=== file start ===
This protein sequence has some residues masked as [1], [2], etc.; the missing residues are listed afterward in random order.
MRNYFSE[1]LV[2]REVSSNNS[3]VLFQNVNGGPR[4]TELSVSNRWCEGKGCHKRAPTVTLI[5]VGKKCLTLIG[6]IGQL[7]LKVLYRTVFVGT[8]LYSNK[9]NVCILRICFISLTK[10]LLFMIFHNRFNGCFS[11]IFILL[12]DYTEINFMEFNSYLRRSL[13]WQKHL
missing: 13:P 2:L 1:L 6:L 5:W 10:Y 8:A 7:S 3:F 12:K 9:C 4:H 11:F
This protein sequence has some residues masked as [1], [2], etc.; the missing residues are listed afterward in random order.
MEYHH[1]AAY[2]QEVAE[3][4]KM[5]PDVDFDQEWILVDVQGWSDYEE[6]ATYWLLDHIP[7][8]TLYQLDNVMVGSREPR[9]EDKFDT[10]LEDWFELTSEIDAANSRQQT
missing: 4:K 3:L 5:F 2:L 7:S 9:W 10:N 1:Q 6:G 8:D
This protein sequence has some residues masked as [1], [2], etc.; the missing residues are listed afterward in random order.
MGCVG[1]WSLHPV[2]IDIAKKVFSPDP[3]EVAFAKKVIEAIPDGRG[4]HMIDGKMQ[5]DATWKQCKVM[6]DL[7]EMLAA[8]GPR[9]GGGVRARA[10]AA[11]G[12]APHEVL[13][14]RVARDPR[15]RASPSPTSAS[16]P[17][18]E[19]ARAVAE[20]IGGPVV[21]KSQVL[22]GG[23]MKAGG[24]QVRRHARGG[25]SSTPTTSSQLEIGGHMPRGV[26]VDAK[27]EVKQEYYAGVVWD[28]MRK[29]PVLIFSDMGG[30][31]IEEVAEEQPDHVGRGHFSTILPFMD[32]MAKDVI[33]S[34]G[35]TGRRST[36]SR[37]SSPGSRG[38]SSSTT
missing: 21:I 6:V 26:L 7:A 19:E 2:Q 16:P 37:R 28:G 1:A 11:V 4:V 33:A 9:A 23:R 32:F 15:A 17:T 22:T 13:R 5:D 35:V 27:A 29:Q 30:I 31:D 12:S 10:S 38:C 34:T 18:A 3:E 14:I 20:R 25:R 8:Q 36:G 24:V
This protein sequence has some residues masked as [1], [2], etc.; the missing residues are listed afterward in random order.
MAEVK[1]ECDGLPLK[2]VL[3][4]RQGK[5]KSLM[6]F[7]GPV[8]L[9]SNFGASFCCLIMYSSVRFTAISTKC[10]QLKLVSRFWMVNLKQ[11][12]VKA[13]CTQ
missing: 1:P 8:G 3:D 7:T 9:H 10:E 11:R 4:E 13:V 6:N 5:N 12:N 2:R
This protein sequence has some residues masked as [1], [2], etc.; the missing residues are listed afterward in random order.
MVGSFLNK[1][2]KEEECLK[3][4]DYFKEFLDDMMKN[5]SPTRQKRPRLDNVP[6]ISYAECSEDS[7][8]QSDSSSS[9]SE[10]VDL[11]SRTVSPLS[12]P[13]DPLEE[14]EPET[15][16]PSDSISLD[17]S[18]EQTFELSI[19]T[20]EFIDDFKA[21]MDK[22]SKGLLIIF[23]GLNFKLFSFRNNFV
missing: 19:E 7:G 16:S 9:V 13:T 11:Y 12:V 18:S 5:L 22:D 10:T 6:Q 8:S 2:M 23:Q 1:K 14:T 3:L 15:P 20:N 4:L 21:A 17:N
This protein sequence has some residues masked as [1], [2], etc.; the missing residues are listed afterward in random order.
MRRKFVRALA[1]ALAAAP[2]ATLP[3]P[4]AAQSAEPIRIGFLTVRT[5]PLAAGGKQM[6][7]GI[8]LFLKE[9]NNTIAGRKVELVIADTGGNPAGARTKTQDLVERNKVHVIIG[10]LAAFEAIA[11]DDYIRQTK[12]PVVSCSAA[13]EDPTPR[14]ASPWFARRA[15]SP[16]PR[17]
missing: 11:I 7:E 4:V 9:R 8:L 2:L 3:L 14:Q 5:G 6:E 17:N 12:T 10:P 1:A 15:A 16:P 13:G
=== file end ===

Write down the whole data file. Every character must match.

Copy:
This protein sequence has some residues masked as [1], [2], etc.; the missing residues are listed afterward in random order.
MRNYFSE[1]LV[2]REVSSNNS[3]VLFQNVNGGPR[4]TELSVSNRWCEGKGCHKRAPTVTLI[5]VGKKCLTLIG[6]IGQL[7]LKVLYRTVFVGT[8]LYSNK[9]NVCILRICFISLTK[10]LLFMIFHNRFNGCFS[11]IFILL[12]DYTEINFMEFNSYLRRSL[13]WQKHL
missing: 13:P 2:L 1:L 6:L 5:W 10:Y 8:A 7:S 3:F 12:K 9:C 4:H 11:F
This protein sequence has some residues masked as [1], [2], etc.; the missing residues are listed afterward in random order.
MEYHH[1]AAY[2]QEVAE[3][4]KM[5]PDVDFDQEWILVDVQGWSDYEE[6]ATYWLLDHIP[7][8]TLYQLDNVMVGSREPR[9]EDKFDT[10]LEDWFELTSEIDAANSRQQT
missing: 4:K 3:L 5:F 2:L 7:S 9:W 10:N 1:Q 6:G 8:D
This protein sequence has some residues masked as [1], [2], etc.; the missing residues are listed afterward in random order.
MGCVG[1]WSLHPV[2]IDIAKKVFSPDP[3]EVAFAKKVIEAIPDGRG[4]HMIDGKMQ[5]DATWKQCKVM[6]DL[7]EMLAA[8]GPR[9]GGGVRARA[10]AA[11]G[12]APHEVL[13][14]RVARDPR[15]RASPSPTSAS[16]P[17][18]E[19]ARAVAE[20]IGGPVV[21]KSQVL[22]GG[23]MKAGG[24]QVRRHARGG[25]SSTPTTSSQLEIGGHMPRGV[26]VDAK[27]EVKQEYYAGVVWD[28]MRK[29]PVLIFSDMGG[30][31]IEEVAEEQPDHVGRGHFSTILPFMD[32]MAKDVI[33]S[34]G[35]TGRRST[36]SR[37]SSPGSRG[38]SSSTT
missing: 21:I 6:V 26:L 7:A 19:E 2:Q 16:P 37:R 28:G 1:A 11:V 4:V 33:A 9:A 23:R 32:F 15:A 17:T 22:T 13:R 5:D 35:V 27:A 29:Q 30:I 31:D 12:S 10:S 38:C 34:T 18:A 3:E 14:I 20:R 25:R 8:Q 36:G 24:V
This protein sequence has some residues masked as [1], [2], etc.; the missing residues are listed afterward in random order.
MAEVK[1]ECDGLPLK[2]VL[3][4]RQGK[5]KSLM[6]F[7]GPV[8]L[9]SNFGASFCCLIMYSSVRFTAISTKC[10]QLKLVSRFWMVNLKQ[11][12]VKA[13]CTQ
missing: 1:P 8:G 3:D 7:T 9:H 10:E 11:R 4:E 13:V 6:N 5:N 12:N 2:R
This protein sequence has some residues masked as [1], [2], etc.; the missing residues are listed afterward in random order.
MVGSFLNK[1][2]KEEECLK[3][4]DYFKEFLDDMMKN[5]SPTRQKRPRLDNVP[6]ISYAECSEDS[7][8]QSDSSSS[9]SE[10]VDL[11]SRTVSPLS[12]P[13]DPLEE[14]EPET[15][16]PSDSISLD[17]S[18]EQTFELSI[19]T[20]EFIDDFKA[21]MDK[22]SKGLLIIF[23]GLNFKLFSFRNNFV
missing: 19:E 7:G 16:S 9:V 13:T 11:Y 12:V 18:S 5:L 22:D 10:T 6:Q 8:S 2:M 23:Q 1:K 14:T 3:L 15:P 20:N 4:L 21:A 17:N
This protein sequence has some residues masked as [1], [2], etc.; the missing residues are listed afterward in random order.
MRRKFVRALA[1]ALAAAP[2]ATLP[3]P[4]AAQSAEPIRIGFLTVRT[5]PLAAGGKQM[6][7]GI[8]LFLKE[9]NNTIAGRKVELVIADTGGNPAGARTKTQDLVERNKVHVIIG[10]LAAFEAIA[11]DDYIRQTK[12]PVVSCSAA[13]EDPTPR[14]ASPWFARRA[15]SP[16]PR[17]
missing: 11:I 7:E 4:V 9:R 8:L 2:L 3:L 14:Q 5:G 6:E 17:N 12:T 10:P 1:A 15:A 16:P 13:G